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A quarter of patients time their early rheumatoid arthritis onset differently than physicians

Author

Ellingwood L1, Kudaeva F1, Schieir O2, Bartlett SJ3,4, Bessette L5, Boire G6, Hazlewood GS7, Hitchon C8, Keystone E9, Tin D10, Thorne C11, Bykerk VP12,13, Pope J1; CATCH Investigators. RMD Open. 2019 Nov 14;5(2):e000931. doi: 10.1136/rmdopen-2019-000931. eCollection 2019.

Author Information

1 Medicine, Division Rheumatology, Western University, London, Ontario, Canada.

2 McGill University Centre for Bioinformatics, Montreal, Québec, Canada.

3 Clinical Epidemiology, McGill University, Montreal, Québec, Canada.

4 Division of Rheumatology, Johns Hopkins, Baltimore, Maryland, USA.

5 Groupe de Recherche en Rhumatologie et Maladies Osseuses, Sainte-Foy, Québec, Canada.

6 Medicine, Division of Rheumatology, University of Sherbrooke, Sherbrooke, Quebec, Canada.

7 Medicine, Division of Rheumatology, University of Calgary, Calgary, Alberta, Canada.

8 Medicine, Division of Rheumatology, University of Manitoba, Winnipeg, Manitoba, Canada.

9 Medicine, Division of Rheumatology, University of Toronto Faculty of Medicine, Toronto, Ontario, Canada.

10 Medicine, Suthlake Regional Health Centre, Newmarket, Ontario, Canada.

11 Medicine, Division of Rheumatology, Southlake Regional Health Centre, Newmarket, Ontario, Canada.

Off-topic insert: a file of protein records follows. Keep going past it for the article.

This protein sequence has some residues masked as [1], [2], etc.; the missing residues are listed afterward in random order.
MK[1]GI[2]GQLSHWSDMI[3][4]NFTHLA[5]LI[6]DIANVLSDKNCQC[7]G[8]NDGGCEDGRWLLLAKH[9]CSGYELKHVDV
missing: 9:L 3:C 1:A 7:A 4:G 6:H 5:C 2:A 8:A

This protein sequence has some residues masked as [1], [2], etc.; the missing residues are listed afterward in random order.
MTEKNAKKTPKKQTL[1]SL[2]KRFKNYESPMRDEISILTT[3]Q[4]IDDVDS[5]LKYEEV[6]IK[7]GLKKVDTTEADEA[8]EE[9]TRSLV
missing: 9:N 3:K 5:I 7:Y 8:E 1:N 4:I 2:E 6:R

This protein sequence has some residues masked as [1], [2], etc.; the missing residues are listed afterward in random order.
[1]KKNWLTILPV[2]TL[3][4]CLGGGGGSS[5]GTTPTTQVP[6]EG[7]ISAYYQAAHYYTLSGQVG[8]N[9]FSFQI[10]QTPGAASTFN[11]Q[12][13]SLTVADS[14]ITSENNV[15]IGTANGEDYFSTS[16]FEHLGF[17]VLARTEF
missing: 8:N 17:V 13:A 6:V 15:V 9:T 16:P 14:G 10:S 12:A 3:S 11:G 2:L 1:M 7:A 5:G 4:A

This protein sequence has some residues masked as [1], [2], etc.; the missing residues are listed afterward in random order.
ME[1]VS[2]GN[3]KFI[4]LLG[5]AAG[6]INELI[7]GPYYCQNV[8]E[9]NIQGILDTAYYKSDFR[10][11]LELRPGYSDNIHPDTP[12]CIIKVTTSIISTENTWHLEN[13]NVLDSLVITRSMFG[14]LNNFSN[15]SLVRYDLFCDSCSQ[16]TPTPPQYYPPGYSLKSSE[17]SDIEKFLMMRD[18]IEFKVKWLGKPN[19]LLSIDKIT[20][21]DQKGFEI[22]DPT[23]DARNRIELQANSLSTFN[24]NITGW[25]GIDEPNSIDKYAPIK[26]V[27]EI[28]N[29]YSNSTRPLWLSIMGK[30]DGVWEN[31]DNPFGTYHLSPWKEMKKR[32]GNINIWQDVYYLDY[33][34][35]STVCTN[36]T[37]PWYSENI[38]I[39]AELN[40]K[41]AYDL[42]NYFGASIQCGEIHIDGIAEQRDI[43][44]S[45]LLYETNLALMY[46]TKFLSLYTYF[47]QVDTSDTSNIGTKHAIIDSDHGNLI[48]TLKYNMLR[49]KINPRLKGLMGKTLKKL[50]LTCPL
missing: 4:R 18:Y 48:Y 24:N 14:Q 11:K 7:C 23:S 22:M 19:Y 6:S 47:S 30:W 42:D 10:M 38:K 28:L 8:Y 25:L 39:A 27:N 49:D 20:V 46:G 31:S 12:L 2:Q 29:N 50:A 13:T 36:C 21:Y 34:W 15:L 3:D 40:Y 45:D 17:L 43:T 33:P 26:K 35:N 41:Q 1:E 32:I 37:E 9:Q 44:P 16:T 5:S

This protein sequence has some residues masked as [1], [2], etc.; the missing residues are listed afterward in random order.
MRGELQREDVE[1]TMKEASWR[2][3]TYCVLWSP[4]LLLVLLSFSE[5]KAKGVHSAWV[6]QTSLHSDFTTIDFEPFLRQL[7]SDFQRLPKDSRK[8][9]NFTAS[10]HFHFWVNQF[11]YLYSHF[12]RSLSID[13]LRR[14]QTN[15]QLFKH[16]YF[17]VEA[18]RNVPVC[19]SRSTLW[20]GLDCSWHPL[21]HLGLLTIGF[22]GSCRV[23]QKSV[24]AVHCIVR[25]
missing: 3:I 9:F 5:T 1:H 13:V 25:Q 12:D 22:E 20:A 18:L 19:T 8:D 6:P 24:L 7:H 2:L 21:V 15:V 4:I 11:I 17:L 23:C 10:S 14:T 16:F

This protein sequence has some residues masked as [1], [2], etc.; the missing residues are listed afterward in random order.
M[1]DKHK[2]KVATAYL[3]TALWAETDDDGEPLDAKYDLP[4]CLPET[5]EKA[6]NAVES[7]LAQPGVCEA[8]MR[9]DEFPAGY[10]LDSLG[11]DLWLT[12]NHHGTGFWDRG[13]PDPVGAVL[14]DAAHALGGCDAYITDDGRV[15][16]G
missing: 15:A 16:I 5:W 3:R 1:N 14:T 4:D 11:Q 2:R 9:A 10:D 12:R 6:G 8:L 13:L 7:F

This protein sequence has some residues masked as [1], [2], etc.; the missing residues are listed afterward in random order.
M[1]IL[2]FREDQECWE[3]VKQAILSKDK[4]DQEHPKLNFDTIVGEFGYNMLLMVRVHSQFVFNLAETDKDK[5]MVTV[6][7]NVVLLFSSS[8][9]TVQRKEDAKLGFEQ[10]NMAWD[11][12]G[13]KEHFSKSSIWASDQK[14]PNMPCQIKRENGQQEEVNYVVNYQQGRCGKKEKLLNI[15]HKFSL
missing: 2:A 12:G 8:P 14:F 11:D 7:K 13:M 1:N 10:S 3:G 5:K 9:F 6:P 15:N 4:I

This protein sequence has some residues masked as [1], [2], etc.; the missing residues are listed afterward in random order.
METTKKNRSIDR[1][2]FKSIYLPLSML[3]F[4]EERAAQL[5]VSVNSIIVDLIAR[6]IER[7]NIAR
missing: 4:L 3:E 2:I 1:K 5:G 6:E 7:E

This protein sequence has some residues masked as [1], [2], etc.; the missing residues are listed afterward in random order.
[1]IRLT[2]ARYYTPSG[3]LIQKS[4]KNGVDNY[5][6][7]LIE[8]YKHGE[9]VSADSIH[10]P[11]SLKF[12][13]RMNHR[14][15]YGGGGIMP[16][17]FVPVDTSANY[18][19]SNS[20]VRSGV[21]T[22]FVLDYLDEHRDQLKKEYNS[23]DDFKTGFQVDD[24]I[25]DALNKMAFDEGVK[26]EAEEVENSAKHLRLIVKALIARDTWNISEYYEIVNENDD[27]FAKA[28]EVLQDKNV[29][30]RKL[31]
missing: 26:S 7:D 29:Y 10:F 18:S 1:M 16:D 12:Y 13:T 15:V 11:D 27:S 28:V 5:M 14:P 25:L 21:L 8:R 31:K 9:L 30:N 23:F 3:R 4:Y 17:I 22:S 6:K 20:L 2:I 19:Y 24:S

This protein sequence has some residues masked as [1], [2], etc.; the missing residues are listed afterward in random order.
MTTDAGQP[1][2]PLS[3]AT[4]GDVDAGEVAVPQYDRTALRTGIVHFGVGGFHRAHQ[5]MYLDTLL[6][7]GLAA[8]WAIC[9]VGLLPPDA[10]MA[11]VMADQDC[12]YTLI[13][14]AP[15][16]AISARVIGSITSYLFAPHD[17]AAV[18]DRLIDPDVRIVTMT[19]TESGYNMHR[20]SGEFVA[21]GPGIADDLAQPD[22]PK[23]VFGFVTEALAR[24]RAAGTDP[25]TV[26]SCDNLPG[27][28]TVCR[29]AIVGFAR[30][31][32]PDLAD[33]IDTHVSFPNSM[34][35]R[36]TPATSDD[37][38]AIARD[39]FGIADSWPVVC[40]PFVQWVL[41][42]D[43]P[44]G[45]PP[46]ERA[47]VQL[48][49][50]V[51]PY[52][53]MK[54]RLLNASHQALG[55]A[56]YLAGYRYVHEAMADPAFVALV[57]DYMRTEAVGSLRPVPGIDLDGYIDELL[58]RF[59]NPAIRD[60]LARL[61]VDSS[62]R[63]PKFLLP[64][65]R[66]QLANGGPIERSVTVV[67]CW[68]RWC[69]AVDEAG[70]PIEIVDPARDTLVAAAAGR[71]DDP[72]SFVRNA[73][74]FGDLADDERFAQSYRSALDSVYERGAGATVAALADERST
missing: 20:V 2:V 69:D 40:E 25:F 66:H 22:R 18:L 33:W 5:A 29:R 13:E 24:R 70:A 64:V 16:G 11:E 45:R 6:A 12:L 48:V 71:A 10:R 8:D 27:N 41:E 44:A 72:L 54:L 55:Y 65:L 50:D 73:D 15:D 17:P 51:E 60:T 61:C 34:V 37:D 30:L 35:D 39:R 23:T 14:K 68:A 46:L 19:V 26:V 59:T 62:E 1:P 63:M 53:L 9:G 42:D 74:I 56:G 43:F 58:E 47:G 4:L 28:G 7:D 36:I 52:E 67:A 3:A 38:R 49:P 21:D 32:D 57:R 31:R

12 Rheumatology, Hospital for Special Surgery, New York City, New York, USA.

13 Mount Sinai Hospital, Toronto, Ontario, Canada.

Abstract

OBJECTIVE: 

Early rheumatoid arthritis (RA) treatment requires timely recognition. This large, multicentre study compared patient-reported vs physician-reported onset of early RA.

METHODS: 

Patients from the Canadian Early ArThritis CoHort with early/suspected RA (persistent synovitis <1 year) completed questionnaires asking about the date of symptom onset; and rheumatologists date of onset for persistent synovitis. Groups with similar reported timing (patient and physician) versus differing timing of 30 days or more were compared.

RESULTS: 

In 2683 patients, the median patient symptom duration (IQR) was 178 days (163) and physician-reported duration was 166 (138). 1940 (72%) patients had similar patient-reported and physician-reported onset (<30 days), whereas 497 (18%) reported onset 30 or more days preceding physicians, and 246 (9%) 30 or more days after physicians. Patients reporting onset preceding physicians had lower baseline Disease Activity Score based on 28 joint count, swollen joint counts and erythrocyte sedimentation rate (p<0.05). Patients reporting onset after physicians were more likely to be rheumatoid factor positive (p<0.001) and had higher anticitrullinated protein antibody titres (p<0.009). Regression showed low income, smoking, fibromyalgia, osteoarthritis and baseline non-methotrexate non-biological disease-modifying antirheumatic drug use were predictors for longer patient-reported symptoms. At 12 months, patients reporting longer symptom duration than physicians had lower rates of Simplified Disease Activity Index remission and higher physician global assessments.

CONCLUSION: 

Over one-fourth of patients reported differences of >1 month in symptom onset from their rheumatologist. Patients with longer symptom durations had less improvement at 1 year, which may be reflective of comorbid musculoskeletal conditions.